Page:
DEALER: There is no culture save Semitic culture. There. The last known culture before that was the Greek and there will be no culture after that…The heart of any culture is to be found in the nature of the hero. Who is that man who is revered? In the classical world it is the warrior. But in the western world it is the man of God. From Moses to Christ. The prophet. The penitent. Such a figure is unknown to the Greeks. Unheard of. Unimaginable. Because you can only have a man of God, not a man of Gods. And this God is the God of the Jewish people. There is no other God. We see him–what is the word? Purloined. Purloined in the West. How do you steal a God? The Jew beholds his tormentor dressed in the vestments of his own ancient culture. Everything bears a strange familiarity. But the fit is always poor and the hands are always dripping blood. That coat. Didn’t that belong to Uncle Chaim? What about the shoes? Enough. I see your look. No more philosophy. And perhaps Schiller is right. When gods were more human men were more divine. The stones themselves have their own view of things. Perhaps they are not so silent as you think. They were piped up out of the earth in a time before any witness was, but here they are. Now who shall their witness? We. We two.

5. The Cheetahs

Among McCarthy's litany of totally weird, inspired flourishes, is a pair of domestic cheetahs. In the script, the cheetahs drift from their owner and roam suburban Mexico unattended. In this scene, which does not appear in the film, the two wander into an unsuspecting family’s backyard, leading to one of the most quietly unsettling moments in the entire screenplay–a pair of African cheetahs stalking around a swimming pool with two small children inside.

Back yard of a suburban middle class home. The two cheetahs are walking along the edge of the swimming pool. One stops to sniff at the water. In the pool are two boys, aged eight and ten. They stand frozen. A man reclining in a poolside canvas chair lowers the paper he is reading to what the silence is about. He freezes, holding the paper at the level of his chest. The cheetahs amble slowly along the edge of the pool and out across the lawn. The man lowers the paper onto his lap. The two boys look at him. The oldest turns to look where the cheetahs have gone and turns to the man again…The man closes his eyes and raises one palm-out. Almost as if in blessing.

6. Dog Food

Bleak though The Counselor is, like much of McCarthy's work, there are moments of dark humor. One of the best such scenes was cut from the film. A character known only as “Young Man”—he's completely silent in the movie—buys dog food at a convenience store. He encounters a character that McCarthy often uses in his work: a bystander cheerfully oblivious to the violence and evil in his or her midst. In this scene, it’s an elderly woman carrying a sack of dog food in line with the Young Man.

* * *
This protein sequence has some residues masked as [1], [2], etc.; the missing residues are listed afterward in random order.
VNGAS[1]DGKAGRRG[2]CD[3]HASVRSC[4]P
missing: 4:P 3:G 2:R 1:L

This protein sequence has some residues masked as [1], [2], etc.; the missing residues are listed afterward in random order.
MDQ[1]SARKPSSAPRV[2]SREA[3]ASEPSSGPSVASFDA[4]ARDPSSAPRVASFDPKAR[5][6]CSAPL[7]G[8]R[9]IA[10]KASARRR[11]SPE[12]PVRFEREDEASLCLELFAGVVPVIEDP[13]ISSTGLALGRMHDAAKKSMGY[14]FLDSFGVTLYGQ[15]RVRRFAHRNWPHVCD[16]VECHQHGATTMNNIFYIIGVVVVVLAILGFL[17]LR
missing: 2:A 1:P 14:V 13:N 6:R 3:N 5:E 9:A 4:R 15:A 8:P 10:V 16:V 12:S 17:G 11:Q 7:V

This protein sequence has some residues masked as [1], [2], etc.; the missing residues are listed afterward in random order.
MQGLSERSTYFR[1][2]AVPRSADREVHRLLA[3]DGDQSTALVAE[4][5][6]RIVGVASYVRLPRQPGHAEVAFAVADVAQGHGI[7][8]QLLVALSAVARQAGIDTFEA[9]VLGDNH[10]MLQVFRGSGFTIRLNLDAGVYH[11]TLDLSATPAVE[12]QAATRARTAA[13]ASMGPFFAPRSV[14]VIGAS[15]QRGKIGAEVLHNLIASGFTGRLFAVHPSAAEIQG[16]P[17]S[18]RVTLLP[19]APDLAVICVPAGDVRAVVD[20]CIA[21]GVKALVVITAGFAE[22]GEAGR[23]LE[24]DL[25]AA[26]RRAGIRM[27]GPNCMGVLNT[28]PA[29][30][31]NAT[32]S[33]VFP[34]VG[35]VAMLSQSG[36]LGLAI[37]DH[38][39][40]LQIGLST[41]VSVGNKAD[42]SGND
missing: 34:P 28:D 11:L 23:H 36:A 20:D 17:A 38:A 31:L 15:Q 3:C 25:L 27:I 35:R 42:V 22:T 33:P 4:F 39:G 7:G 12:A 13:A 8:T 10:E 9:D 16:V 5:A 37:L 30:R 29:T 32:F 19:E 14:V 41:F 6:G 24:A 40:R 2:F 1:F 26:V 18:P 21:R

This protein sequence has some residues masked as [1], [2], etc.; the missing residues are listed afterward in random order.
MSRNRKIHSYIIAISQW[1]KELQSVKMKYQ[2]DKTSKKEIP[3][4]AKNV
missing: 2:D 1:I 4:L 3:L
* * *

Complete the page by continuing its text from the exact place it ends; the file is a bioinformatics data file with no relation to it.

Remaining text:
WOMAN: Do you have a dog?
YOUNG MAN: Do I have a dog?
WOMAN: (Smiling) Yes.
YOUNG MAN: No mam
WOMAN: Oh.
YOUNG MAN: These are for me.
WOMAN: For you.
YOUNG MAN: Yes mam. It’s a diet. Well I probably shouldn't even be telling you this. I've tried it a couple times and I got to say it works pretty good. You don't really eat. You get hungry. You just pop a couple of these bad boys. I carry a baggie full around with me. Night, you wake up? You don't go down and raid the refrigerator. You got a dish of these on the table by the bed and you just reach and pop a couple. You got your glass of water there. Last time I lost twenty-seven pounds in thirty days. I'd pretty much recommend it to anybody. These diets you read about? I know this works. Of course like anything else you got to use your head. Time before I woke up in the hospital. You just got to keep your mind on business. Like anything else. But you want to lose weight? This is it. You got everything you need in here. All your vitamins and minerals. I'll tell you what. After a few days you don't even want anything else. I'd absolutely recommend it to anybody.
WOMAN: But you said you woke up in the hospital. What happened? Did you have a systemic reaction or what?
YOUNG MAN: Oh no Mam. It wasn't anything like that. I was sitting in the street licking my balls and a car hit me. You take care now. you hear?

7. The Bolito

No Country for Old Men had the captive bolt pistol, and The Counselor has the bolito. It just wouldn't be a McCarthy story without an iconic method of brutally killing someone. The bolito is one of his most diabolical inventions yet, a motor-powered, self-tightening garrot that can behead a victim in the middle of a crowded city street. The scene in The Counselor featuring this nightmarish device is vivid and disturbing in its own right, but the absolute best way to experience violence is through McCarthy's prose.

…A mechanical device. It has this small electric motor with this incredible compound gear that retrieves a steel cable. Battery driven. The Cable is made out of some unholy alloy, almost impossible to cut it, and it’s on a loop, and you come up behind the guy and drop it over his head and pull the free end of the cable tight and walk away. No one even sees you. Pulling the cable activates the motor and the noose starts to tighten and it continues to tighten until it goes to zero…It cuts the guy’s head off…How long does it take?…Three, four minutes. Five Maybe…Depending on your collar size…The wire cuts through the carotid arteries and sprays blood all over the spectators and everybody goes home…the fingers of one hand caught in the wire now being severed and the wire drawing into his neck. His collar is red with blood. He sits down on the pavement and kicks his feet, as if in annoyance. Almost like a petulant child. Pedestrians have begun to stop although at a distance. The gearmotor of the bolito is grinding. He falls over, kicking. His left carotid artery bursts and bright red blood sprays in a fountain into the air and splashes back on the sidewalk. The spectators draw back.